Country Report Malaysia October 2017

Country Report Malaysia October 2017

  • October 2017 •
  • Report ID: 360786 •
  • Format: PDF

Outlook for 2018-22



  • Although the next election is not due until August 2018, The Economist Intelligence Unit believes that it will be held early, in the fourth quarter of this year, as the prime minister, Najib Razak, attempts to cement his position.
  • Given the fragmented political opposition, which comprises two separate groups, the ruling Barisan Nasional (BN) coalition appears well placed to win the next parliamentary election.
  • Rising curbs on freedom of speech could lead to protests in the forecast period. However, given Malaysia's strict assembly laws, these are unlikely to pose a threat to the BN's political dominance.
  • We expect the budget deficit to remain manageable, narrowing to the equivalent of 3.2% of GDP by 2022, from 3.3% in 2018. Monetary policy will be loose up to 2020 as the economy weathers a slowdown in China and the US.
  • Real GDP growth is forecast to slow to 5.1% in 2018, from an estimated 5.5% in 2017, as economic activity decelerates markedly in China, Malaysia's largest export market. Real GDP will grow by an annual average of 5.1% in 2019-22.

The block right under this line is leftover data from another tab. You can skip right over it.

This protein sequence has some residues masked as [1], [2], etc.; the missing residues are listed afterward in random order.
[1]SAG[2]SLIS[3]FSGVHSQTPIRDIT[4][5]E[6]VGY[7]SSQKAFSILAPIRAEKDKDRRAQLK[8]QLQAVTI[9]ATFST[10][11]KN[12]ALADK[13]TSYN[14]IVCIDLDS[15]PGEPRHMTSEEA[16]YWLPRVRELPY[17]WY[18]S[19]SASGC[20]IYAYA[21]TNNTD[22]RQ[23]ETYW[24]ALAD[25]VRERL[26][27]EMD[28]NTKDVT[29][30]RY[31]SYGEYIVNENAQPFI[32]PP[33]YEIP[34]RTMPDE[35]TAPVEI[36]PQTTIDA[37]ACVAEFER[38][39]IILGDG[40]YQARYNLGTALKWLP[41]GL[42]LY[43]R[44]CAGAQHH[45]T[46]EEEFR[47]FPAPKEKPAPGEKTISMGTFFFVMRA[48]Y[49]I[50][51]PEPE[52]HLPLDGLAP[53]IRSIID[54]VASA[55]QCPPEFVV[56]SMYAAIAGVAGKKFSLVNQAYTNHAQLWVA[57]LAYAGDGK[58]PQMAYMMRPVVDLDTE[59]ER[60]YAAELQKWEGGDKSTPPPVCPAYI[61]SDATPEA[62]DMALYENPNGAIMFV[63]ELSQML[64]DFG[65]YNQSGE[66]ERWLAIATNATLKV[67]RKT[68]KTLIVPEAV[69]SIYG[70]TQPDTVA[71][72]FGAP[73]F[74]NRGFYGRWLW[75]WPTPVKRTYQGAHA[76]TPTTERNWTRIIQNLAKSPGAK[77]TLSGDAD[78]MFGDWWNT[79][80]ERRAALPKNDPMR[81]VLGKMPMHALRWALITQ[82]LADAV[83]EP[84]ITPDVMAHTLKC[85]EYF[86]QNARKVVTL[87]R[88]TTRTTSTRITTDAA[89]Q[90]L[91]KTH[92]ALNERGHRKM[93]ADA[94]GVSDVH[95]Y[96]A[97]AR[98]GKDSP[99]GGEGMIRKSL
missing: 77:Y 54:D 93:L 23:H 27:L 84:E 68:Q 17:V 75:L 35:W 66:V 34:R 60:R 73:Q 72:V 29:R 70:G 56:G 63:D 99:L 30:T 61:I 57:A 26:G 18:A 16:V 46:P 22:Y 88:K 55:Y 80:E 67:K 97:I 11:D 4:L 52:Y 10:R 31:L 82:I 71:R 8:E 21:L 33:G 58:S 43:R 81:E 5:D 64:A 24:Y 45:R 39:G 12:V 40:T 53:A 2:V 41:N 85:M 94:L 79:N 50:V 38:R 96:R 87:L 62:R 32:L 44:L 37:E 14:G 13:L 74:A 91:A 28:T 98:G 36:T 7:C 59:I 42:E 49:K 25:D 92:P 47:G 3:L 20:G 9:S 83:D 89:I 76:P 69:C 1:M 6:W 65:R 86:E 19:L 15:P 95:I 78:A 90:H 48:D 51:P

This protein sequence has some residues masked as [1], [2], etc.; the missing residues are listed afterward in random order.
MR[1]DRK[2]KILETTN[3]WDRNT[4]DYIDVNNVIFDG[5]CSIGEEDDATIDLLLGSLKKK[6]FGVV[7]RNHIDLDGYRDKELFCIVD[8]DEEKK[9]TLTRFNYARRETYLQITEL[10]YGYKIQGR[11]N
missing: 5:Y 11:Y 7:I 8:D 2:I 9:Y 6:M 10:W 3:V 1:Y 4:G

• Consumer price inflation will be fairly modest in 2018-22, averaging 2.8% a year. The benign outlook reflects the impact of an appreciating ringgit: US dollar exchange rate and weak increases in global commodity prices.


Review



  • The prime minister met the US president, Donald Trump, on September 12th. Mr Najib announced plans to invest in the US, headlined by an order for dozens of aircraft by the flag carrier, Malaysia Airlines.
  • On September 28th Malaysia imposed a ban on travel by its citizens to North Korea.
  • Malaysia signed an Energy Purchase Wheeling Agreement with Laos and Thailand on September 28th.
  • Output from the industrial sector surged by 6.1% year on year in July, buoyed by strong performances in the manufacturing and electricity sectors. Mining output increased by just 0.2%.
  • The consumer price index rose by 3.7% year on year in August, as transport costs increased by more than 11%. Consumer prices rose by an average of 3.9% year on year in the first eight months of 2017, marking the fastest acceleration since 2008.
  • The value of merchandise exports surged by 22% year on year in August, to US$18.9bn, according to the Department of Statistics. The trade surplus rose by 14% to US$2.2bn in the month.


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